House GOP blocks effort to scale back Defense personnel overhaul

House Republicans this week blocked Democrats' efforts to rein in a proposal to let the Defense Department overhaul its civilian personnel system.

On Wednesday, the House Rules Committee rejected an amendment to the fiscal 2004 Defense authorization bill (H.R. 1588) drafted by Reps. Jim Cooper, D-Tenn., Chris Van Hollen, D-Md., and Danny Davis, D-Ill., entitled the "Employee Bill of Rights." The amendment aimed to modify language in the bill that would allow Pentagon officials to make sweeping changes to the Defense civilian personnel system.

The Democrats' amendment would have maintained current rules on veterans preference protections, collective bargaining requirements, and overtime pay rules. It also would have allowed employees who allege discrimination to take their cases to the Equal Employment Opportunity Commission, and employees removed or suspended for more than two weeks to appeal the actions.

Under the version of the authorization bill that moved to the House floor, Defense civilian employees would be shifted to a pay-banding system. A separate pay structure would be created for managers. Pentagon officials would be given authority to more easily hire and fire employees, modify job classifications and change reduction-in-force procedures. The changes proposed by the bill would affect more than 700,000 employees.

A spokesman for House Government Reform Committee Chairman Tom Davis, R-Va., said that Davis "likely would have opposed" the amendment had it made it to the House floor. Davis, "believes that his base bill provides the Defense Department with the agility and flexibility it needs, while maintaining worker protections," said the spokesman.

Pentagon officials say they desperately need the broad authority over civilian personnel rules that the authorization bill provides.

"We're dealing with terrorists that can move information with the speed of an e-mail; they can move money with the speed of a wire transfer; they can move people with the speed of a jet airliner," Defense Secretary Donald Rumsfeld said Wednesday, according to a Defense Department report. "And the Department of Defense, unfortunately, is still bogged down in industrial-age procedures and requirements, and rules and bureaucracy."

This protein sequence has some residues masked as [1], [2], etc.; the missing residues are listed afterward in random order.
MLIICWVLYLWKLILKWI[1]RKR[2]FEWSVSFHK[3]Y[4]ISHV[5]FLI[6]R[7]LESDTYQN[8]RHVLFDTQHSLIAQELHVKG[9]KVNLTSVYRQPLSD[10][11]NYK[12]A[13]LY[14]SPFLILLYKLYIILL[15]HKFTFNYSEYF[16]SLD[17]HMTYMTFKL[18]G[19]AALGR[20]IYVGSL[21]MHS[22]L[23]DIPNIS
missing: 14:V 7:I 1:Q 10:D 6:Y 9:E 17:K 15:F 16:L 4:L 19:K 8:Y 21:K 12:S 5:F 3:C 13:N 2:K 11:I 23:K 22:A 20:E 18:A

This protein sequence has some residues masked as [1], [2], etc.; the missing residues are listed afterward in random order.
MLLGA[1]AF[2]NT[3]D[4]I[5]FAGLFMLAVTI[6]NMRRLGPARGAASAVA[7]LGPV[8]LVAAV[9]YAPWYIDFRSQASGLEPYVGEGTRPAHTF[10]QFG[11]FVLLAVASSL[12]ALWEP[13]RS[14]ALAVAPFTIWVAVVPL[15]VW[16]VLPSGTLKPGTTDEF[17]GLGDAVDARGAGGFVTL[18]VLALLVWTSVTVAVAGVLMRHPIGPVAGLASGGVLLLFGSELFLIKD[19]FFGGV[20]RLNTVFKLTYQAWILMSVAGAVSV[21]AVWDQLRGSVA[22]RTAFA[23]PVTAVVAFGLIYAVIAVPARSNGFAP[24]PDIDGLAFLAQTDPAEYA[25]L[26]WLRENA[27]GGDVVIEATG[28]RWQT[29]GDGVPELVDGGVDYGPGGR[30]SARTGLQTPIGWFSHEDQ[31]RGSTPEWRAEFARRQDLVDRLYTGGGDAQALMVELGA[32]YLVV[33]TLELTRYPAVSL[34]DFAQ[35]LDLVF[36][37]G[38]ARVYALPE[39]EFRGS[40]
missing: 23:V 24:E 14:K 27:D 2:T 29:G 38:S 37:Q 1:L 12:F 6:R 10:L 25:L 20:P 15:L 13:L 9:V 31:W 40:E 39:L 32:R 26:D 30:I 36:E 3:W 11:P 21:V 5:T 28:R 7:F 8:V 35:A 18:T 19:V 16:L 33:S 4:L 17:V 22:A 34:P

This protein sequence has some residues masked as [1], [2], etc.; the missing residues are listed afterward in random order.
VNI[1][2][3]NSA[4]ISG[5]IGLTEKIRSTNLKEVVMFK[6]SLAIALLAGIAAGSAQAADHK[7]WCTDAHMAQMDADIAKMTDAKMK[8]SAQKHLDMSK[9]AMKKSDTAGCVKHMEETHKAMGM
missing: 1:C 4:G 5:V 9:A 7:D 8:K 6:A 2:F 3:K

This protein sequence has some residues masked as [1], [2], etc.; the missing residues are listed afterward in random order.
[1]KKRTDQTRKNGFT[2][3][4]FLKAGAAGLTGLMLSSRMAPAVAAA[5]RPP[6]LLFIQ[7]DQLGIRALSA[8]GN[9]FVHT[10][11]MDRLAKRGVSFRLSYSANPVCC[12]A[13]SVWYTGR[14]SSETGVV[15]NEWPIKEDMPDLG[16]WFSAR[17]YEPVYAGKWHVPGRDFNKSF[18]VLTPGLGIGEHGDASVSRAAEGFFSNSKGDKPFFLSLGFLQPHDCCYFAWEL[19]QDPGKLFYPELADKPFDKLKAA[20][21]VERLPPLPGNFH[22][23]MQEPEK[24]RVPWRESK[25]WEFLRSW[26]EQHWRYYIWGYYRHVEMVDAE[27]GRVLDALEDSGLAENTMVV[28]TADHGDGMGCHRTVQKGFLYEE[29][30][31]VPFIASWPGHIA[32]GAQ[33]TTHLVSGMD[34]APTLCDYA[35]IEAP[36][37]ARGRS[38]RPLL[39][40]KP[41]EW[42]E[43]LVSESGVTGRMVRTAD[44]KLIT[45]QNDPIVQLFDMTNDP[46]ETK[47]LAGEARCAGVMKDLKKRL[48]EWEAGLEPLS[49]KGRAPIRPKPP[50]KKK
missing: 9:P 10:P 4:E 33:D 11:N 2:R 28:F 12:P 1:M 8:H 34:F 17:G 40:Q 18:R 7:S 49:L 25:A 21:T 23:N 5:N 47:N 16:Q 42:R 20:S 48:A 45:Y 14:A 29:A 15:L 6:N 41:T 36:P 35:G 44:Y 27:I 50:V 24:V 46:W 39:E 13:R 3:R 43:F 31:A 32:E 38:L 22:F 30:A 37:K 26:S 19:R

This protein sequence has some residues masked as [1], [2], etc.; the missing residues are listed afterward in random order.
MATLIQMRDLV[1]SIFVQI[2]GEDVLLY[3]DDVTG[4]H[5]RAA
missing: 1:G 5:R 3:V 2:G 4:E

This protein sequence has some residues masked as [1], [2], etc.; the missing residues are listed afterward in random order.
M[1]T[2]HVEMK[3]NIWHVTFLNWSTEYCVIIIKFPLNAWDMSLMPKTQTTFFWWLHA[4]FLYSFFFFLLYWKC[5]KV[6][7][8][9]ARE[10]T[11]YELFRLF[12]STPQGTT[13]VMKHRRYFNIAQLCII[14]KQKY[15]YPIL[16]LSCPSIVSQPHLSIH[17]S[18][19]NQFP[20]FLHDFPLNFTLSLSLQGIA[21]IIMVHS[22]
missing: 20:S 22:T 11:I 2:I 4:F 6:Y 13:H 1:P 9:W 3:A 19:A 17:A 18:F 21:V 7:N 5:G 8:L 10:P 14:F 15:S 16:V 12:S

But while many House Democrats agree that Defense officials should have personnel flexibilities to better manage the workforce, they say the proposal put forth by Rumsfeld has been rammed through the House with little opportunity for review and goes too far in stripping away civil service protections.

"No one is against giving the military the flexibility it needs to do its job," House Government Reform Committee Ranking Member Henry Waxman, D-Calif., said Tuesday. "But what they are attempting to do is go much farther than that and treat these employees as if they have no rights."

House Minority Whip Steny Hoyer, D-Md., echoed Waxman's concern.

"We're not talking about how to fix things," Hoyer said. "It takes us too long to hire people. Can we fix that? I think we can. Can we do that without politicizing the process? Yes, I think we can. Did we talk about it? No."

On Thursday Hoyer, along with Reps. Jim Moran, D-Va., Albert Wynn, D-Md., Del. Eleanor Holmes Norton, D-D.C. and Van Hollen sent a letter to Senate leaders asking that they maintain civil service protections for civilian Defense employees in their version of the bill. The Senate began debate on its version of the authorization bill Monday, which did not include the personnel provisions.

"As the Senate continues consideration of its version of this legislation, we strongly urge you to take into account the valuable work of federal employees, and fight to maintain safeguards that prevent their unjust treatment, preserve their right to organize and bargain collectively, and preclude a return to the patronage system," the House legislators wrote in their appeal.

Senate Governmental Affairs Committee Chairwoman Susan Collins, R-Maine, worked with Senate Democrats to craft an amendment covering civil service provisions, but was unable to introduce the legislation because the Senate parliamentarian declared it not relevant to the authorization bill, according to Bonnie Heald, majority spokeswoman for the committee.

House Democrats hold out hope that once the two authorization bills go to conference there will be an opportunity to make some modifications to the civil service section.

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